Sign up for our Newsletter

The Consequences of Foreign Facility Inspection Refusals

Whether you are a foreign supplier of food to the U.S. or you import food or ingredients, there are a number of dos and don’ts to know – and pass along to your suppliers – about FDA foreign facility inspection authorities and the consequences of refusals.

The authority to inspect foreign food establishments that offer food for importation into the U.S. has been an authority that FDA has had in the past but the requirement to do more foreign inspections was imposed on FDA through FSMA. The Act also gave FDA authority to refuse entry of the food if the inspection is refused by the food establishment or the foreign government. In October, FDA issued guidance on what constitutes a refusal along with information on how the agency schedules and conducts foreign inspections. Following are some key points on the scheduling and conducting of the inspections and definitions and consequences of refusal.

Scheduling. FDA is not required to announce foreign facility inspections. However, its general practice is to contact the firm to facilitate the process and ensure that records and personnel will be available. FDA coordinates with both the establishment and the government where the establishment is located, first sending a written request to the government on its intent to inspect food establishment(s) in the country, then notifying each facility. Once scheduled, FDA provides the foreign government with written confirmation of the dates.

The inspection. The FDA investigator typically observes the areas of the food establishment where regulated foods are grown, harvested, manufactured, processed, prepared, packed, or held and areas that may impact these operations. The investigator may review related records, as authorized by law/regulation, take photos, and collect samples (e.g., environmental, finished product, raw material, and in-line/in-process material). Reasonable delays to records requests are generally accepted if a good faith effort is made to comply. Foreign government representatives also may accompany the FDA investigator on the inspection.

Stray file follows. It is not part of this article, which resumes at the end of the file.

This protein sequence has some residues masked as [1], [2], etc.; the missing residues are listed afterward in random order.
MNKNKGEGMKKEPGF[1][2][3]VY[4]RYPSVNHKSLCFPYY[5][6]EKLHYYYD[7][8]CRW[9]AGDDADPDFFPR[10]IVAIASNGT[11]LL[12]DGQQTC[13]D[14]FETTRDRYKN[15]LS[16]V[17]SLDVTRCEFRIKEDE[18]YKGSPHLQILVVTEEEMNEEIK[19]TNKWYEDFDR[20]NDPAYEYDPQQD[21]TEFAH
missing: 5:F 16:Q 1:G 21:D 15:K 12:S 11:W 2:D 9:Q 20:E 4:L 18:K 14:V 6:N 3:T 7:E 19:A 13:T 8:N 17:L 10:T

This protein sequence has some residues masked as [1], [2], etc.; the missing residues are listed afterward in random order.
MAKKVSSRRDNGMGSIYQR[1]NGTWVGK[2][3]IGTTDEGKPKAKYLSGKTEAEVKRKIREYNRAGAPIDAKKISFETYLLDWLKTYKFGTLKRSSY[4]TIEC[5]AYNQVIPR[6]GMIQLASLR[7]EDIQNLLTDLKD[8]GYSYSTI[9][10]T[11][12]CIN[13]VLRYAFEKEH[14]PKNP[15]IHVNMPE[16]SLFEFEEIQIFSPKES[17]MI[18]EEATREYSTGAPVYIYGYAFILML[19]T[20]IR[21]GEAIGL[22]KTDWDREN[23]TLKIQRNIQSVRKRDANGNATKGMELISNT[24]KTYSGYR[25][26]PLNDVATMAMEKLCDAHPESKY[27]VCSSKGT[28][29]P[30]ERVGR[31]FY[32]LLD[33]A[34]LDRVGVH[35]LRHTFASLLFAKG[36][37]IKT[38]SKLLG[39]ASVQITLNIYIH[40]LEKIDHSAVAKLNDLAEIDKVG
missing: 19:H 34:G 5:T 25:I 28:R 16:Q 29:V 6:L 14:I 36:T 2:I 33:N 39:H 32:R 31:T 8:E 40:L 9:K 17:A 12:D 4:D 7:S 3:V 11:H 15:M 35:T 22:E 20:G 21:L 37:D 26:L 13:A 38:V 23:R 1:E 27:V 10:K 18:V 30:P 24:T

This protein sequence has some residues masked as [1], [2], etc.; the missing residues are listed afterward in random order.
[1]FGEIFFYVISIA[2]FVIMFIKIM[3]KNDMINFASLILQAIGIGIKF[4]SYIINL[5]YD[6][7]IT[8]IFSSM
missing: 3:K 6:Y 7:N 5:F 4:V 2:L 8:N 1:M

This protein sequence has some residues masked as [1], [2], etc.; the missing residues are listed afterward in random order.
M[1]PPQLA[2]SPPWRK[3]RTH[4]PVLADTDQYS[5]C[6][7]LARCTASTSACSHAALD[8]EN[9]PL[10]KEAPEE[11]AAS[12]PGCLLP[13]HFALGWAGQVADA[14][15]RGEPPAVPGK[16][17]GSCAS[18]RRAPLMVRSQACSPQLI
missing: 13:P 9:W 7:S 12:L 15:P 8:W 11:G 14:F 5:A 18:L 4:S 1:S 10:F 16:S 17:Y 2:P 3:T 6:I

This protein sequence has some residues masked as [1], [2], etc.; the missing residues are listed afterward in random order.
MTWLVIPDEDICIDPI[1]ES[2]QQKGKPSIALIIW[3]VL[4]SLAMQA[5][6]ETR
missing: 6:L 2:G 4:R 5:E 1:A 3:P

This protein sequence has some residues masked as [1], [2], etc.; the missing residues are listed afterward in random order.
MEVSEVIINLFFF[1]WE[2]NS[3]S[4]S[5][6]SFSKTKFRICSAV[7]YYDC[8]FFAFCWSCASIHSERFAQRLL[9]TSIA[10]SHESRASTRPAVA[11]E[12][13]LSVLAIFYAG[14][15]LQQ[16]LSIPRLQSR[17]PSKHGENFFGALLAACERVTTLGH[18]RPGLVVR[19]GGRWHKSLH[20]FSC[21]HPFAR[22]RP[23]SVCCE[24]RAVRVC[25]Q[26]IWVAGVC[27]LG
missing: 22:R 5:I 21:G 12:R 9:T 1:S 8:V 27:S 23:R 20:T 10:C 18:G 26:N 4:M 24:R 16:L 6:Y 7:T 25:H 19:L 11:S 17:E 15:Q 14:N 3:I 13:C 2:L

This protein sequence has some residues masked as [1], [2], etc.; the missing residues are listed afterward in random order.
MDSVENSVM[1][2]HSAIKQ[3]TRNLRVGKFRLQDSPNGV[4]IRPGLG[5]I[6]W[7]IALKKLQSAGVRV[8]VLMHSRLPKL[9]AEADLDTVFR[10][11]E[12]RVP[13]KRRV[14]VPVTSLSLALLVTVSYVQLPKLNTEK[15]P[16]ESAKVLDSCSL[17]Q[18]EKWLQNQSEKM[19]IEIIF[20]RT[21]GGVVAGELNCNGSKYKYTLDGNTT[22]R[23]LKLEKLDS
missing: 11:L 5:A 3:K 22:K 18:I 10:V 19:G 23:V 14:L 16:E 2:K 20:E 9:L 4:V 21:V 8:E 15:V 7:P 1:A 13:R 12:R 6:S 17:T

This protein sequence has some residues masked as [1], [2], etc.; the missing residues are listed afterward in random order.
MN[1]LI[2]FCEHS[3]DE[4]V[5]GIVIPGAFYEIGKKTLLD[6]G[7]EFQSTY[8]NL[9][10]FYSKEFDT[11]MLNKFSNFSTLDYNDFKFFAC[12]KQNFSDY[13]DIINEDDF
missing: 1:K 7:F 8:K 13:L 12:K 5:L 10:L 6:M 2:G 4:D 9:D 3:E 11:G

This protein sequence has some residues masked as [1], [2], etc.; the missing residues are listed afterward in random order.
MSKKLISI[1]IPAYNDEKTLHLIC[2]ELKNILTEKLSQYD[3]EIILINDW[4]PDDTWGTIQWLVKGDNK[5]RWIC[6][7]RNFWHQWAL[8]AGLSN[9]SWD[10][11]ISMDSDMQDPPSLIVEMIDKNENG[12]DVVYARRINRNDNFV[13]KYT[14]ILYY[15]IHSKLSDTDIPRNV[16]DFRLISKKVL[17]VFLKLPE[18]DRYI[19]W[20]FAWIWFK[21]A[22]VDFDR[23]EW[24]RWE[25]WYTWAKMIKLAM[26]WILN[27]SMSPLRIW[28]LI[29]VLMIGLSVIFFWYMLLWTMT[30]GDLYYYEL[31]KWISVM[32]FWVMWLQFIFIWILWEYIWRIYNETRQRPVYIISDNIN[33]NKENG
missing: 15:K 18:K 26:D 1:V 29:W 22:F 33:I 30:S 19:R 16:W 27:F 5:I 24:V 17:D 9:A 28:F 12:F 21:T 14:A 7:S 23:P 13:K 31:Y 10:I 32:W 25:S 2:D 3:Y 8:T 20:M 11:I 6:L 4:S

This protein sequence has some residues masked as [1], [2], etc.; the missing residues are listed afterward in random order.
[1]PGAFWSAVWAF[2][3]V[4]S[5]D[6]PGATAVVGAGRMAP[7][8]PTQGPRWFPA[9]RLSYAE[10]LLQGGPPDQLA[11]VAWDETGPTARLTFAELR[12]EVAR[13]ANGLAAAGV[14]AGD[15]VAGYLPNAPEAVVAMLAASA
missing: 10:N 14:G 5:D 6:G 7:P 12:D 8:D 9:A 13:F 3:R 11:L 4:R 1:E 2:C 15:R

Inspection Refusal. If a foreign entity is not paying attention, it is easy to end up with a refusal and all the consequences.  If the owner, operator, or agent in charge of a foreign facility does not respond to a written FDA inspection request (which may be sent by email, fax, mail, or express courier) within 24 hours of receipt, it will be considered a refusal. In addition, any “statements, actions, and passive behaviors” that prevent or delay FDA from scheduling or fully conducting an inspection, are intended to avoid inspection, or are intended to mislead or deceive the FDA investigator from conducting the inspection will be considered a refusal. While a request to delay/reschedule the inspection based on an unforeseen event or situation (e.g., severe weather that prevents operations) will not be considered a refusal, FDA may request documentation of the situation.

Additional examples of what FDA considers to be refusals include: